The influence of visual tracking on head movement and on the head/helmet system was investigated for two different helmets (a motorcycle helmet and a flying helmet) under static laboratory conditions. Subjects visually refixated between pairs of illuminated targets located at various horizontal (up to 160 degrees) and vertical (up to 90 degrees) distances apart while head position and helmet slippage were measured in azimuth, pitch, roll, X, Y, and Z using a double magnetic coil system. Results showed that for both helmets, root mean square (RMS) head movement increased with refixation distance, especially in the main axis of refixation, and that RMS helmet slippage can be a function of RMS head motion. Further, large individual differences in the degree of head motion were found. These findings may have implications for designers and investigators of helmet-mounted avionics.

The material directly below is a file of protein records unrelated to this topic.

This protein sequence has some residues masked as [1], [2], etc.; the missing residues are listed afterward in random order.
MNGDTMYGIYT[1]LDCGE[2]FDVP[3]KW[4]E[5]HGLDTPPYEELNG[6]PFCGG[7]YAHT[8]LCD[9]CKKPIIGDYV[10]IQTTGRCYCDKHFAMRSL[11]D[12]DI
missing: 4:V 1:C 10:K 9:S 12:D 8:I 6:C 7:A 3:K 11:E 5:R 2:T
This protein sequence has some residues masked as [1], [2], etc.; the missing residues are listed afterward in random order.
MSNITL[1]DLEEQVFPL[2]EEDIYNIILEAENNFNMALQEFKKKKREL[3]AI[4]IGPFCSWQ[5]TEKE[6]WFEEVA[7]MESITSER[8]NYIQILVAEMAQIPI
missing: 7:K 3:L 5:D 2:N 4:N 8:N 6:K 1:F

Neary, C., Bate, I. J., Heller, L. F., & Williams, M. (1993). Helmet slippage during visual tracking: The effect of voluntary head movements. Aviation, Space, and Environmental Medicine, 64(7), 623-30